Yet another little corner of the web

Random thoughts and experience, committed to electrons

My Experiences With a Cheap 3D Printer

I’ve been intrigued by 3D printing for quite a while now. Whilst I’ve liked the idea of playing with a 3D printer, I have not wanted to expend the time and effort required to individually source parts and, as I haven’t really had a good plan of what to do with one once I’ve got it, the cost of buying the more consumer focused, pre-assembled ones has been just not been financially viable.

2 Aug 2016 #3D printing #electronics

Pi2com: Serial and I2C Board for the Raspberry Pi

I finally succumbed and bought a Raspberry Pi. I’d been holding out for quite a while, I had a ARM based NAS box (NAS4220) that I had bought a few years back with the intention of learning a bit more about Linux on ARM and as that was the only real reason I could think of for buying it, I didn’t feel the need. A need did however finally present it’s self, I wanted a small device to use to do some simple temperature logging.

30 Mar 2013 #electronics #linux

Using PicStart Plus Under Linux

Microcontroller development under Linux at times is still a little problematic. Many applications exist to enable compiling of C, assembly language and for programming many different microcontrollers. Here we will consider how to program Microchip’s PIC family of microcontrollers. Programming To program a microcontroller two aspects need to be in place: A hardware programmer A software driver for the programmer Hardware There are a large number of programmers available for the PIC microcontroller range.

28 Jul 2007 #electronics

So What Is a Pic and How Do I Program It

So what is a “PIC”? Well, a PIC is a microcontroller sold by a company called Microchip. That’s the short answer, the longer answer is that “PICmicro”, usually shortened to “PIC” is the brand name for a family, in fact a series of families, of 8-bit RISC-based microcontrollers. RISC or “Reduced Instruction Set Computer” describes the philosophy of designing “a processor whose design is based on the rapid execution of a sequence of simple instructions rather than on the provision of a large variety of complex instructions”[1].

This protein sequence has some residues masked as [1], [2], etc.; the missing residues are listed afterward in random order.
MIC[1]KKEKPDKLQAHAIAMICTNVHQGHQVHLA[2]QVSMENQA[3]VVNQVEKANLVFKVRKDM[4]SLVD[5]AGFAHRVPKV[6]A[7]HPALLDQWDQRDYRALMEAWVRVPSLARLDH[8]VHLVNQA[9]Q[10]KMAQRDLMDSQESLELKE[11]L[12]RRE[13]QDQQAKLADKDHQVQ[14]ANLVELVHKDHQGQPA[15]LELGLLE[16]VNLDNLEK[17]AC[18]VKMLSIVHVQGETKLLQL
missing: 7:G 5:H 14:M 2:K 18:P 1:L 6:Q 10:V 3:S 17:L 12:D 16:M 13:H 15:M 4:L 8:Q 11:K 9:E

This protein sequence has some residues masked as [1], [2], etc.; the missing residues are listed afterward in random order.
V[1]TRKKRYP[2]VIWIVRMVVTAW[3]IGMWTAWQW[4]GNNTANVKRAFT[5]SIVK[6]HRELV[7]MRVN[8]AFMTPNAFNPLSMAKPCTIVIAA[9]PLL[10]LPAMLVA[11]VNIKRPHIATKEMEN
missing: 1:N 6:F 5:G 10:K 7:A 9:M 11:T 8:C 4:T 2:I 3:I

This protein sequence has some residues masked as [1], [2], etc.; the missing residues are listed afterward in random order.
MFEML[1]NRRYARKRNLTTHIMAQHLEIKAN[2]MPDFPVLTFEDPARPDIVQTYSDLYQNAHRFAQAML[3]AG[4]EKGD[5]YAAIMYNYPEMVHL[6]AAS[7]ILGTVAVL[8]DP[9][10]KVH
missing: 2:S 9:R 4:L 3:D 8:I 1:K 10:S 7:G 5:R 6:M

28 Jul 2007 #electronics

Installing and Using SDCC on Linux

SDCC, the Small Device C Compiler, is an open source C compiler for a number of microcontrollers and small platforms. This document describes how to get SDCC installed and working under Linux, provides an example code and a description of how to compile it for the 16f877, 16f84 and 18f252. Installing gputils Before installing SDCC it is wise to first install gputils if you are going to be compiling for the PIC platform.

28 Jul 2007 #electronics

SDCC Library for Controlling a 16x2 LCD Display From a PIC

So, you have a small LCD character display, with a Hitachi HD44780 compatible controller and a PIC. You want to control the LCD display from the PIC. There seems to be quite a bit of sample code on the web, however, it seems to either have been written or an alternative microcontroller or in assembly. Well, here’s a very basic library for writing to the controller from SDCC. This library provides a wrapper over the configuration options provided by the Hitachi display; it provides a number of defines to make it easier to select individual options; a basic initialisation function and some very basic commands to send commands and data.

29 Mar 2007 #electronics

A JDM Programmer Variant

I have found the the low-cost programmer provided in schematic by Jaakko Hyvätti (which is based on the jdm84v23 by Jens Madsen), though slow, to be acceptable for my needs. I currently have the device working with Picprog on a breadboard, however I would like a much more solid version ;-) I have decided, rather than placing a chip holder on the board, to provide a header with the required control lines.

8 Feb 2006 #electronics